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Dow Jones reports:

Investors in Bayer AG have taken heart from President Donald Trump's apparent support for the German pharmaceuticals and chemicals firm's planned $57 billion takeover of U.S. seed giant Monsanto Co. and are cautiously optimistic the deal will pass regulatory muster.

Bayer, which reports full-year results on Wednesday, seems to have put the deal on firmer ground by reassuring President Trump last month that it is committed to investing in the U.S. and maintaining American jobs, investors and analysts said. Questions about Monsanto are expected to dominate Bayer's results, with analysts and investors seeking guidance on the takeover's status.

"They are getting closer and closer to completion," said Jim Nelson, a portfolio manager at Bayer shareholder Euro Pacific Capital. "The meeting with Trump was an incremental positive."

Mr. Nelson said that there is "still a lot of uncertainty and we have to see what happens with other mergers" under review by regulators world-wide.

Bayer shares are up roughly 20% since Mr. Trump won election in November. The company declined to comment for this article.

The Bayer-Monsanto deal is expected to face strict regulatory scrutiny in the U.S. and Europe. It comes amid consolidation in the industry, including planned tie-ups between Dow Chemical Co. and DuPont Co. and China National Chemical Corp.'s takeover of Swiss pesticide maker Syngenta Co.

Those deals are farther in the regulatory process and decisions on them could influence regulators' view of Bayer's bid for Monsanto, experts say.

Bayer Chief Executive Werner Baumann and Monsanto Chief Executive Hugh Grant met with Mr. Trump in New York on Jan. 11 to make their case for the acquisition amid uncertainty over whether foreign corporations in the U.S.--- and megamergers in general--could face greater scrutiny under the new administration.

The Trump team appeared encouraged by the discussion. Less than a week later a spokesman for the then-president elect lauded the deal and what he said was Mr. Baumann's commitment to retain Monsanto's full workforce of 9,000 and create 3,000 new high-tech jobs in the U.S.

Soon after, Bayer said that it had committed to add "several thousand" new high-tech positions and planned to invest around $8 billion in new research and development in the U.S. over the next six years.

"They've been managing it in a smart manner," said Fabrice Theveneau of Lyxor Asset Management, a Bayer shareholder, of the German firm's early efforts to sell the deal to Mr. Trump. "If you can get access to the 'Big Man' directly, it obviously helps," Mr. Thevenau said.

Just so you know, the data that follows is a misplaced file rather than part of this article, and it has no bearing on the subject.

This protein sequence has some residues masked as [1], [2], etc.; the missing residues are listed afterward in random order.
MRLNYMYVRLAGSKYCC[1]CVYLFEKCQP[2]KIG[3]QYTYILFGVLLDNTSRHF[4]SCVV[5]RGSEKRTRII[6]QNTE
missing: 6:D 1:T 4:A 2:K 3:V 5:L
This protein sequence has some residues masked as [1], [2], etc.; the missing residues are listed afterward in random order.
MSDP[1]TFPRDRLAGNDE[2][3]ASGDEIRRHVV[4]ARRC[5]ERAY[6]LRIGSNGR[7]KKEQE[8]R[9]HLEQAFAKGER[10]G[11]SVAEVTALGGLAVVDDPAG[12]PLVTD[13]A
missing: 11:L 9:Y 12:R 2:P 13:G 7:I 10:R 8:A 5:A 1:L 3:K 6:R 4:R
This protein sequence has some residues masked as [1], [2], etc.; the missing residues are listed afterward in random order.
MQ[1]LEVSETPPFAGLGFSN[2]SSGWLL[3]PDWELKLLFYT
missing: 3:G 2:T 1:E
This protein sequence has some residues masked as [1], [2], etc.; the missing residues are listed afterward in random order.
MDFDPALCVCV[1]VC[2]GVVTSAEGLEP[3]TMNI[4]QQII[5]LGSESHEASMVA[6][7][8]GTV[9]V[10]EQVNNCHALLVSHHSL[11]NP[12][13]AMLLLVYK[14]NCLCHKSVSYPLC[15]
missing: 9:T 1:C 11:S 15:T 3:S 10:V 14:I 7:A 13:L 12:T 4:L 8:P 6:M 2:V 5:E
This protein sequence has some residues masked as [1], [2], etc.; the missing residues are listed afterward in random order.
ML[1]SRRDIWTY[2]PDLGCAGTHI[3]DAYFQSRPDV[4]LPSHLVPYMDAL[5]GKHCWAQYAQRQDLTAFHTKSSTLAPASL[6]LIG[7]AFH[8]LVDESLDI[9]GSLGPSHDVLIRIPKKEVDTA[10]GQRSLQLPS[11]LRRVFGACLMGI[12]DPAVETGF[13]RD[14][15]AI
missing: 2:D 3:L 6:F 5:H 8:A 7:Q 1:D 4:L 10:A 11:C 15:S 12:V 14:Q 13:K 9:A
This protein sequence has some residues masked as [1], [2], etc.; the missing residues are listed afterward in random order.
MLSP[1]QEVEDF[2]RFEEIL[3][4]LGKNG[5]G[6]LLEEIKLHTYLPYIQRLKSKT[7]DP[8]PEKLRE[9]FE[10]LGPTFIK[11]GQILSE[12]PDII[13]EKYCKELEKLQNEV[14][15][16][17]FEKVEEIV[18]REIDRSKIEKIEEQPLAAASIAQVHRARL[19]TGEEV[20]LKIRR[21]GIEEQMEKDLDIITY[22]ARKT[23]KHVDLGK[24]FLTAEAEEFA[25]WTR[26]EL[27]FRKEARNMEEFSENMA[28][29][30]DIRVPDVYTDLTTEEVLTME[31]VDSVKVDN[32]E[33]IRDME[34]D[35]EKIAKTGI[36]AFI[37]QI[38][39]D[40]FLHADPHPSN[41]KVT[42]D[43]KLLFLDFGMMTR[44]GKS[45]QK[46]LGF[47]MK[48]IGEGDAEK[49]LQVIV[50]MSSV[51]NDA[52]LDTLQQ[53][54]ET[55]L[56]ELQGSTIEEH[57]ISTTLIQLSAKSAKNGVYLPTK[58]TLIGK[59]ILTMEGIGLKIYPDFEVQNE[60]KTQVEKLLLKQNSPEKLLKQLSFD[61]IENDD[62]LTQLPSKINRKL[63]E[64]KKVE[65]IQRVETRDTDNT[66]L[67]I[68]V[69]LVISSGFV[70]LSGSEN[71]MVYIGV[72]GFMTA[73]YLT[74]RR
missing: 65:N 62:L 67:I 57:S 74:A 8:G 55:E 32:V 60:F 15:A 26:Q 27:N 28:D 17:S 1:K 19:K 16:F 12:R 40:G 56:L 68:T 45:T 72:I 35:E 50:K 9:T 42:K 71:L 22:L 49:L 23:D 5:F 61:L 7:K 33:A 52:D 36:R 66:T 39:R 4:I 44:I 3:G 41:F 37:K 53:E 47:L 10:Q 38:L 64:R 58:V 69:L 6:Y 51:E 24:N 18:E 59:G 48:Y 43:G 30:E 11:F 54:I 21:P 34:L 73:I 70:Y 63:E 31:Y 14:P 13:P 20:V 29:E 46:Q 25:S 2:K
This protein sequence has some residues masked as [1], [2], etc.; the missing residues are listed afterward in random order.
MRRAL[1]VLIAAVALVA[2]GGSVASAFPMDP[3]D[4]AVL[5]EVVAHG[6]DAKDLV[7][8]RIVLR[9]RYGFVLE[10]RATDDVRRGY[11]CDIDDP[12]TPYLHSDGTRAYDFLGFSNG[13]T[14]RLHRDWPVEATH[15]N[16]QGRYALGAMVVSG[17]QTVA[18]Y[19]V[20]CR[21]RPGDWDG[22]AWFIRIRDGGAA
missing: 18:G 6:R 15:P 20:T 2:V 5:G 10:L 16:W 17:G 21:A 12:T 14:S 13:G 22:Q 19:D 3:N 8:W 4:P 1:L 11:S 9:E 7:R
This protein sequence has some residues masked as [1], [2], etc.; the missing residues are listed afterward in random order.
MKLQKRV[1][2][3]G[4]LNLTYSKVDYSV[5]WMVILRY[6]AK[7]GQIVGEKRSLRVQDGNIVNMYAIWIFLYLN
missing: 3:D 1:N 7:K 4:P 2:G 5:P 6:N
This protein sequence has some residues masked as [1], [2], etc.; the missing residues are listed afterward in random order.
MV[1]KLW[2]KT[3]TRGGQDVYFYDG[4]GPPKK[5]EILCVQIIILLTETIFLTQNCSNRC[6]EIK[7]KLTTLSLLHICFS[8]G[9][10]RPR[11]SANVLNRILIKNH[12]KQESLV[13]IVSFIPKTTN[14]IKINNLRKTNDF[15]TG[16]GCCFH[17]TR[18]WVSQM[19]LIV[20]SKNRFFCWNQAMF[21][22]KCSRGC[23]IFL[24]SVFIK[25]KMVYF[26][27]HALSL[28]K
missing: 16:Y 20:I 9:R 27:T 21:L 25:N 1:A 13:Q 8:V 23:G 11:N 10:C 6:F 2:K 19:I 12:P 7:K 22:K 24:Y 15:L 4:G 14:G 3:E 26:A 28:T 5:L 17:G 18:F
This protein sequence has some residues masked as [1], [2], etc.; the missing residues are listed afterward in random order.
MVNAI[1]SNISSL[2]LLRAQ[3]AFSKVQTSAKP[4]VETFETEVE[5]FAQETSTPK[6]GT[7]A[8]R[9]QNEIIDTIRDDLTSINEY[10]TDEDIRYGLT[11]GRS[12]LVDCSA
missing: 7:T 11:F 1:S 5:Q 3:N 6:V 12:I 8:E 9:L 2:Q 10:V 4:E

Markus Manns, a portfolio manager at Union Investment which is another Bayer investor, said Mr. Baumann's meeting with Mr. Trump indicates the president is "slightly in favor" of the deal. "There were no negative tweets, so that's a good sign," Mr. Manns said of Mr. Trump.

National regulators will ultimately decide the deal's fate. That could prove more complicated in Europe where there is more skepticism over the tie-up, said Ioannis Lianos, a professor and head of global competition law and public policy at University College London.

"This deal should be seen in the context of the megadeals in this sector, " Mr, Lianos said. "When the competition authorities see so much concentration they [become] concerned," he said. Being the last deal to face review, the Bayer-Monsanto merger will likely undergo greater scrutiny, he said.

The transaction would create the world's No. 1 supplier by sales of both seeds and pesticides, creating what Mr. Lianos called a "one-stop solution for farmers" that regulators could see as undermining competition.

Other analysts have concluded that Bayer, a world leader in crop chemicals, is largely complementary with Monsanto, which dominates the seed market.

"The deal has a fair chance to succeed on the regulatory issue," said Lyxor's Mr. Theveneau.

Bayer filed its regulatory application with the U.S. Department of Justice late last year and is expected to file with the European Commission this quarter.

If successful, the acquisition of Monsanto would reshape Bayer's portfolio around agriculture. Bayer's crop-science division would account for roughly half of group sales, up from about 30% in 2015, while health care would make up the other half, down from 70%.

That was initially a concern for many investors, a number of whom openly opposed the deal when Mr. Baumann first bid for Monsanto in May.

"We would have preferred for them to refocus on the pharma business," said Euro Pacific Capital's Mr. Nelson. "We are somewhat resigned to [the deal] at this point. The more time goes by, it seems more likely it will get done."

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